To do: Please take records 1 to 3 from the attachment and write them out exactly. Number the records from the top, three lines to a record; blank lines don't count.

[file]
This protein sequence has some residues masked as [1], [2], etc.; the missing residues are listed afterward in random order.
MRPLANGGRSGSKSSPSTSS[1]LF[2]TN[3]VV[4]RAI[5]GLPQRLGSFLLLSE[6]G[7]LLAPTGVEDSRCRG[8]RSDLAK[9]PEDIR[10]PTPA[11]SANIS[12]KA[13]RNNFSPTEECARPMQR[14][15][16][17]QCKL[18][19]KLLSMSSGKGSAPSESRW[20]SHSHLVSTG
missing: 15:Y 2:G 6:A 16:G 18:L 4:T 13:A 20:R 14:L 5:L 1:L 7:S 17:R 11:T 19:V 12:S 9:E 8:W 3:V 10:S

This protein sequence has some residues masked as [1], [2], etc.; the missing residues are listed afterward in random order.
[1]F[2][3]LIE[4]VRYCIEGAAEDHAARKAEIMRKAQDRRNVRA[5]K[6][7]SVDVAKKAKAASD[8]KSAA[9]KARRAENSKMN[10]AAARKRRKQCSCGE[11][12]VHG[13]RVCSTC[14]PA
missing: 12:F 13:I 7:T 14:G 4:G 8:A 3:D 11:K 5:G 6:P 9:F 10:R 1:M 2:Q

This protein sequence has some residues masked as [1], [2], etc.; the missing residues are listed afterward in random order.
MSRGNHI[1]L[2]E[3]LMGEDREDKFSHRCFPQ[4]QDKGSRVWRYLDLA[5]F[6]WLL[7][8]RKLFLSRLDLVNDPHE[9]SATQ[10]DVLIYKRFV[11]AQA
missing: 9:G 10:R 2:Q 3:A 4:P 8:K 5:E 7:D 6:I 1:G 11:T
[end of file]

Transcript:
This protein sequence has some residues masked as [1], [2], etc.; the missing residues are listed afterward in random order.
MRPLANGGRSGSKSSPSTSS[1]LF[2]TN[3]VV[4]RAI[5]GLPQRLGSFLLLSE[6]G[7]LLAPTGVEDSRCRG[8]RSDLAK[9]PEDIR[10]PTPA[11]SANIS[12]KA[13]RNNFSPTEECARPMQR[14][15][16][17]QCKL[18][19]KLLSMSSGKGSAPSESRW[20]SHSHLVSTG
missing: 15:Y 2:G 6:A 16:G 18:L 4:T 13:A 20:R 14:L 5:L 1:L 7:S 17:R 11:T 19:V 12:S 9:E 8:W 3:V 10:S

This protein sequence has some residues masked as [1], [2], etc.; the missing residues are listed afterward in random order.
[1]F[2][3]LIE[4]VRYCIEGAAEDHAARKAEIMRKAQDRRNVRA[5]K[6][7]SVDVAKKAKAASD[8]KSAA[9]KARRAENSKMN[10]AAARKRRKQCSCGE[11][12]VHG[13]RVCSTC[14]PA
missing: 12:F 13:I 7:T 14:G 4:G 8:A 3:D 11:K 5:G 6:P 9:F 10:R 1:M 2:Q

This protein sequence has some residues masked as [1], [2], etc.; the missing residues are listed afterward in random order.
MSRGNHI[1]L[2]E[3]LMGEDREDKFSHRCFPQ[4]QDKGSRVWRYLDLA[5]F[6]WLL[7][8]RKLFLSRLDLVNDPHE[9]SATQ[10]DVLIYKRFV[11]AQA
missing: 9:G 10:R 2:Q 3:A 4:P 8:K 5:E 7:D 6:I 1:G 11:T